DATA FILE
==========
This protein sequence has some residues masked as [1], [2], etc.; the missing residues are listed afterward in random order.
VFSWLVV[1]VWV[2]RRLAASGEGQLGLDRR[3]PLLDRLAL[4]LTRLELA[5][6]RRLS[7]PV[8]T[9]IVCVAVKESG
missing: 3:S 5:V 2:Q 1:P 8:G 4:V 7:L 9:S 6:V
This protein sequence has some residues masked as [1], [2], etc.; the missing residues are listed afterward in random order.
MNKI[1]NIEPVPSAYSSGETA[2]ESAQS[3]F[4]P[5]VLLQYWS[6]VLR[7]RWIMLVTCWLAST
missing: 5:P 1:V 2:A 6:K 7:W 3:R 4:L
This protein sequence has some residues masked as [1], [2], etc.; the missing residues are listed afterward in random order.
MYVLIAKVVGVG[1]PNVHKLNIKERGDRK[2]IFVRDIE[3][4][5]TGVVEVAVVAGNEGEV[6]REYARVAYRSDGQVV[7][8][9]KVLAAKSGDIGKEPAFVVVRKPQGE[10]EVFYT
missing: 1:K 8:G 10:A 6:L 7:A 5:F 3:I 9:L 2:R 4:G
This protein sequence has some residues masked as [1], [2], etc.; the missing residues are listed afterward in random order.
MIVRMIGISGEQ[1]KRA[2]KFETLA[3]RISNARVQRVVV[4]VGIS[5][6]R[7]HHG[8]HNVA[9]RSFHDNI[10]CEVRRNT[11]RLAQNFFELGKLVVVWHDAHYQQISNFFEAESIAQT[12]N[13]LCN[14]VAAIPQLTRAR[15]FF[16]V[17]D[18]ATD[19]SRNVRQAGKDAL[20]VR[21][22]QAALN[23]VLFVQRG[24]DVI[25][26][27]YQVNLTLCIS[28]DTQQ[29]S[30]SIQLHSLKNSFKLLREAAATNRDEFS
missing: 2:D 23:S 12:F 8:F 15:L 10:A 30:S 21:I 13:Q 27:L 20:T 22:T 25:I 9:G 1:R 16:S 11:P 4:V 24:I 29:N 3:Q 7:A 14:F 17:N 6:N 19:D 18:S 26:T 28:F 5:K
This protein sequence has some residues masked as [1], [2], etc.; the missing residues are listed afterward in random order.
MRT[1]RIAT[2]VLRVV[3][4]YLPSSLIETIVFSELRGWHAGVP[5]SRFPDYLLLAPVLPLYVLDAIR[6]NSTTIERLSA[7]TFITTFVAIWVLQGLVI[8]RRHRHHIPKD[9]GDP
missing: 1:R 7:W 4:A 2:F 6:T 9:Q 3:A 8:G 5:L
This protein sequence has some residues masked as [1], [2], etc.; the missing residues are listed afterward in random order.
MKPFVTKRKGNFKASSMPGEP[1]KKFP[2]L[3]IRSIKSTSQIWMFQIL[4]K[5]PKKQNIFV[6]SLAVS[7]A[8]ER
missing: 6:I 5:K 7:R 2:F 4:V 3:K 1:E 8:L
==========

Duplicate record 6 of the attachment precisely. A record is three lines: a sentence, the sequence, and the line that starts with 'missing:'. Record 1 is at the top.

This protein sequence has some residues masked as [1], [2], etc.; the missing residues are listed afterward in random order.
MKPFVTKRKGNFKASSMPGEP[1]KKFP[2]L[3]IRSIKSTSQIWMFQIL[4]K[5]PKKQNIFV[6]SLAVS[7]A[8]ER
missing: 6:I 5:K 7:R 2:F 4:V 3:K 1:E 8:L